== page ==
6. Click the "Autoscale" button to automatically rescale the Graph.
7. If the plot of data is not smooth, check the alignment of the motion sensor.
8. Erase your sample run of data. Select "Run #1" in the Data list in the Experiment Setup window...... and press the "Delete" key.

### PART IV: Data Recording

1. Prepare to measure the motion of the cart as it moves toward the motion sensor and then comes back down the track. Place the cart at the low end of the track.
2. Click the "REC" button to begin recording data. Give the cart a firm push toward the motion sensor. Continue collecting data until the cart has returned to the bottom of the track.
3. Click the "STOP" button to end data recording.
4. "Run #1" will appear in the Data list. (If the data points do not appear on the graph, check the alignment of the motion sensor and and try again.)

## ANALYZING THE DATA

1. Find the slope of the line of "best fit" in the plot of velocity versus time. The slope is the average acceleration of the cart.
2. Click the "Statistics" button in the lower left corner of the Graph display to open the Statistics area in the right part of the Graph for all three plots.
3. Click the "Autoscale" button to rescale the graph to fit the data.
4. In the plot of velocity, use the mouse to click-and-draw a rectangle around the region of the plot that shows the cart's motion after the push and before it stopped at the bottom of the track.
5. Click the "Statistics Menu" button in the Statistics area of the velocity plot. Select "Curve Fit, Linear Fit" from the Statistics menu.
6. The slope of the best fit line (coefficient "a2" in the Statistics area) is the average acceleration. Record the value in the Data Table.
7. In the plot of acceleration, use the mouse to click-and-draw a rectangle around the region of the plot that corresponds to the cart's motion after the push and before it stopped at the bottom of the track.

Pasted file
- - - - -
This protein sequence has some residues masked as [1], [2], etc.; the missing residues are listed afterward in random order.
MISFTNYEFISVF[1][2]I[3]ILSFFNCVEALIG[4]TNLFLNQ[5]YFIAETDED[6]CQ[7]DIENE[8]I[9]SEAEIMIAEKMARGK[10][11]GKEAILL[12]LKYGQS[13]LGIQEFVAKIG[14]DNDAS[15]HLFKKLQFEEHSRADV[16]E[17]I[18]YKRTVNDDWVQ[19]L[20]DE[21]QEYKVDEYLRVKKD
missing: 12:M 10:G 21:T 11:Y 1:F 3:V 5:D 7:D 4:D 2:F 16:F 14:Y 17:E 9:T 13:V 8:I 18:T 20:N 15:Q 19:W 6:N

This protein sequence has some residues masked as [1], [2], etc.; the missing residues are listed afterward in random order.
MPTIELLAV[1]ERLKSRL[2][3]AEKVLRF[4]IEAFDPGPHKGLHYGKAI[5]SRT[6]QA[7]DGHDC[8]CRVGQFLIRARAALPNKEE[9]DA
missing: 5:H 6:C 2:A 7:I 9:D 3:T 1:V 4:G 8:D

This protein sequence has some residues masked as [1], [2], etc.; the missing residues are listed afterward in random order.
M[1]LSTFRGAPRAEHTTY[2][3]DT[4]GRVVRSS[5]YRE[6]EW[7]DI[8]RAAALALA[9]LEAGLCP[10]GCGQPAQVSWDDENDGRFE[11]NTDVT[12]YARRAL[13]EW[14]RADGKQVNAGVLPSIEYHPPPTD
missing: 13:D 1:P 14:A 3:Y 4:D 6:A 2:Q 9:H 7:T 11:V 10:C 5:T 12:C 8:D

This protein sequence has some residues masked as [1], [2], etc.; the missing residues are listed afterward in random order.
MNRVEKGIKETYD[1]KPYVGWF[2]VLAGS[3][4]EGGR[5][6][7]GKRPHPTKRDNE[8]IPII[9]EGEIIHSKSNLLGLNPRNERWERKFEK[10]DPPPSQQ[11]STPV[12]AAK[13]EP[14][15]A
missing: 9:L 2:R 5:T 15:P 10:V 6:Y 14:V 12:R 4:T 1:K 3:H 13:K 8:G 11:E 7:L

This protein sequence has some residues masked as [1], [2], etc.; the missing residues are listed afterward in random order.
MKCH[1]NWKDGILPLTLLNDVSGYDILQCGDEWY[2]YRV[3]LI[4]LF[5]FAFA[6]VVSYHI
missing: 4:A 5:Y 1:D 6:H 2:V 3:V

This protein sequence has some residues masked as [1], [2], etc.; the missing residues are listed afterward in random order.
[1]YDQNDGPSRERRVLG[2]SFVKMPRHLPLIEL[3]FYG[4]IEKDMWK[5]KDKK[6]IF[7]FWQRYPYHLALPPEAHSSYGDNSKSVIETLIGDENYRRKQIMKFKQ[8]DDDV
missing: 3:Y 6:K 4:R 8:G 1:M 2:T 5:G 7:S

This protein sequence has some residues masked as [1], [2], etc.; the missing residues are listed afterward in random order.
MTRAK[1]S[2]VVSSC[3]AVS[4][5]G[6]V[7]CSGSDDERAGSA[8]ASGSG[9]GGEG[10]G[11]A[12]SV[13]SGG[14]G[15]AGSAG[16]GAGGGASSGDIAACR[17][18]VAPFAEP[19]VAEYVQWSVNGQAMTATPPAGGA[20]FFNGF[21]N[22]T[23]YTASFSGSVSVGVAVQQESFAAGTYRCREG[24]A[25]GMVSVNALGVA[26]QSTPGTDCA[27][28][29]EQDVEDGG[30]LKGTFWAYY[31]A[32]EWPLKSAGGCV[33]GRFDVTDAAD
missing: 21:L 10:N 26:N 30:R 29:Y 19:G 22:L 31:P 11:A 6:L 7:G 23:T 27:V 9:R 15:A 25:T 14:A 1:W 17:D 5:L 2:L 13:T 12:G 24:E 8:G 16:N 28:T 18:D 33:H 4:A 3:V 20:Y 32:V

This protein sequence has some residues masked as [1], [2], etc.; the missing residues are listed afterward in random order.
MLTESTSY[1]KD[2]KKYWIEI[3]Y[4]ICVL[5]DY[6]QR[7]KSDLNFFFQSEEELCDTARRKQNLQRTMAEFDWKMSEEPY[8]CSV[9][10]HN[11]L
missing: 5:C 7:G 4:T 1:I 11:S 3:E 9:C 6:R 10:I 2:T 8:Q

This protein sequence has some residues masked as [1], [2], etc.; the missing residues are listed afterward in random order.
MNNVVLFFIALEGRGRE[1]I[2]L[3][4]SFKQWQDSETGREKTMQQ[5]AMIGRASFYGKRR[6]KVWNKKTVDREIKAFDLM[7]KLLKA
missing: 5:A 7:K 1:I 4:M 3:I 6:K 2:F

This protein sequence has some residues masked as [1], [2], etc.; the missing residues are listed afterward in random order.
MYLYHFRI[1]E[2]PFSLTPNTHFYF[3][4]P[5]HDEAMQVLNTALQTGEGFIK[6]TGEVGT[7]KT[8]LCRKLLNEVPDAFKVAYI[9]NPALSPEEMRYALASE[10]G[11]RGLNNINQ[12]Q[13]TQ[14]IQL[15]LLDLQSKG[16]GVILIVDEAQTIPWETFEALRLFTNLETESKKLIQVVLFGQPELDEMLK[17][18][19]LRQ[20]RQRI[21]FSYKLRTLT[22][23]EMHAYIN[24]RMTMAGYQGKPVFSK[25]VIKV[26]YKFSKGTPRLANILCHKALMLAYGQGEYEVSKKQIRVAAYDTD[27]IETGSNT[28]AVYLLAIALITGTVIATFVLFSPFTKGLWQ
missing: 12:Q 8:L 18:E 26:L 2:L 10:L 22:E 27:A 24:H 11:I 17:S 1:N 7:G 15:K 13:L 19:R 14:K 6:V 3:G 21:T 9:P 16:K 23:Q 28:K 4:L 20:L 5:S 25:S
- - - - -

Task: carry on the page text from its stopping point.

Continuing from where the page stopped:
8. Click the Statistics menu button in the Statistics area. Select "Mean" from the Statistics menu. The Statistics area of the acceleration plot shows the mean value of the acceleration for your selected region.
9. Record the mean of the acceleration.
10. Calculate the theoretical value for the acceleration of the cart and record it in the Data Table.

## DATA TABLE

 Height (m) Angle (degrees) Acceleration (slope) (m/s^2) Acceleration (mean) (m/s^2) Acceleration (theory) (m/s^2) Difference (%)

## QUESTIONS

1. Describe the position versus time plot of the Graph display. Why does the distance begin at a maximum and decrease as the cart moves up the inclined plane?
2. Describe the velocity versus time plot of the Graph display.
3. Describe the acceleration versus time plot of the Graph display.
4. How does the acceleration determined in the plot of velocity compare to the mean value of acceleration from the plot of acceleration?
5. What is the percent difference between the acceleration determined in the plot of velocity and the theoretical value for acceleration? Remember:

© Frank L. H. Wolfs, University of Rochester, Rochester, NY 14627, USA

Last updated on Sunday, February 11, 2001 22:42